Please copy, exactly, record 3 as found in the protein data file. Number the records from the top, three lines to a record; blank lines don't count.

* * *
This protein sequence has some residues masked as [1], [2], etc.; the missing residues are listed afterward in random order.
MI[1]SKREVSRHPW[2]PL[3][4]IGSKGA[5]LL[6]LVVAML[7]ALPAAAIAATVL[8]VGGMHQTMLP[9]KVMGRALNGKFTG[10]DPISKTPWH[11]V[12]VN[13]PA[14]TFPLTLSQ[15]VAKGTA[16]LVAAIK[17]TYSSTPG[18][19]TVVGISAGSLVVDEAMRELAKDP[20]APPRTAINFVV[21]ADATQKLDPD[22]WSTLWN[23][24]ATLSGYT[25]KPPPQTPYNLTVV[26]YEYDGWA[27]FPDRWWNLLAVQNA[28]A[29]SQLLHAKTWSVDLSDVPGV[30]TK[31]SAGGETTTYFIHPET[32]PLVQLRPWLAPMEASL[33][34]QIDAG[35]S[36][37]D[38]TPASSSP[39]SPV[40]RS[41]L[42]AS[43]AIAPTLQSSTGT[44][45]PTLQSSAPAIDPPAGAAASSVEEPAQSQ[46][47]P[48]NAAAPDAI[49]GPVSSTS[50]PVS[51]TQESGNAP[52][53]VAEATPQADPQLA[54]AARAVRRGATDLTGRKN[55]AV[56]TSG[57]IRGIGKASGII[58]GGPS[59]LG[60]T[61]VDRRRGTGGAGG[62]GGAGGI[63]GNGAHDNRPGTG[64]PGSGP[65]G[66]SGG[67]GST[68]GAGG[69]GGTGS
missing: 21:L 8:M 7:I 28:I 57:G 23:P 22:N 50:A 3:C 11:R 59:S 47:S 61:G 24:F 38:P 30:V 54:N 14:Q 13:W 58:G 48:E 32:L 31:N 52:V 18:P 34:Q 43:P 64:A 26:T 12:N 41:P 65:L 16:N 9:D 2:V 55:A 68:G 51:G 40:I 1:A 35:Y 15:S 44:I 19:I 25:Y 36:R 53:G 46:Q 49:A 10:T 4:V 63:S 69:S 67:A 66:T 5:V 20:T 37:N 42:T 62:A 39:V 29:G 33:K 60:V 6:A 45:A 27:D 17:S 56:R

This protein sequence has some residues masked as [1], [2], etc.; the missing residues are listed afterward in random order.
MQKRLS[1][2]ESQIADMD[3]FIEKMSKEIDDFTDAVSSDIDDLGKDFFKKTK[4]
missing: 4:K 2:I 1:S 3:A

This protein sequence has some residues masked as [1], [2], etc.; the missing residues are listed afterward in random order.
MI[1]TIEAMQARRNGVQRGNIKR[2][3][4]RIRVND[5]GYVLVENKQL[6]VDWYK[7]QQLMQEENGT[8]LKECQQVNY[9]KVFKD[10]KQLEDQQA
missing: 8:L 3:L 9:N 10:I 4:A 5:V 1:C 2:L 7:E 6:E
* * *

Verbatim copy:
This protein sequence has some residues masked as [1], [2], etc.; the missing residues are listed afterward in random order.
MI[1]TIEAMQARRNGVQRGNIKR[2][3][4]RIRVND[5]GYVLVENKQL[6]VDWYK[7]QQLMQEENGT[8]LKECQQVNY[9]KVFKD[10]KQLEDQQA
missing: 8:L 3:L 9:N 10:I 4:A 5:V 1:C 2:L 7:E 6:E